EASTON, Calif. (KGPE) – A cold snap is heading to the Valley and the freezing temperatures and keeping local farmers on alert, but a freeze is not always a bad thing for local citrus crops, according to information from California Citrus Mutual.
As the sun goes down and temperatures drop on the Valley floor local farmers are staying on alert, but the cold some say could be a good thing for some of their crops.
CEO of the Fresno County Farm Bureau Ryan Jacobsen said seedless mandarins and navel oranges are two types of citrus fruit that just might prosper during Friday night’s cold front.
According to the California Citrus Mutual, cold weather can actually help trees produce better tasting quality fruit.
“We’re very fortunate with the temps that we have coming that first and foremost we had some decent precipitation,” said Jacobsen.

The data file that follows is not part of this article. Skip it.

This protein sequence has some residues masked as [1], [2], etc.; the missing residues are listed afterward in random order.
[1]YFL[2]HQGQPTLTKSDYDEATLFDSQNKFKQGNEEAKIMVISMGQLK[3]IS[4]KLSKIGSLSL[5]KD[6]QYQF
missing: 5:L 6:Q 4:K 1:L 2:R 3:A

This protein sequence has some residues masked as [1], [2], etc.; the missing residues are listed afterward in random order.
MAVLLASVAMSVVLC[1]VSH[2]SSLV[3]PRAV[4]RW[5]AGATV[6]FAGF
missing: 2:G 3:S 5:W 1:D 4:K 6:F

“There’s a lot of people who think citrus doesn’t do good with cold well it’s actually the opposite as long as it doesn’t get too cold and we’re talking below 28 or 30 degrees for long periods of time.”
Jacobsen said the cold weather is welcome, but farmers’ hopes are that temperatures don’t get too low or stay for too long throughout the winter season.
“It’s so important to recognize that it is a very fine line just a couple of degrees of the beneficial side over to what could be a more detrimental side.”
Even just a one-degree difference he said can play a part in whether a citrus fruit flourishes or fails.
“So that’s why you see those big fans out in the field helping to bring warm air that’s above the trees down into the colder layer,” Jacobsen said.
Jacobsen also had this advice for farmers who are just starting in the ag business, “Just make sure you’re paying attention to whatever microclimate you’re in and figuring out what those temperatures are expected to be,” he said. “You gotta follow it hour through hour through the night.”
Dedication, time and patience make for the best harvest.
As far as Friday’s cold storm, Jacobsen said many farmers are welcoming it knowing it will benefit their crops.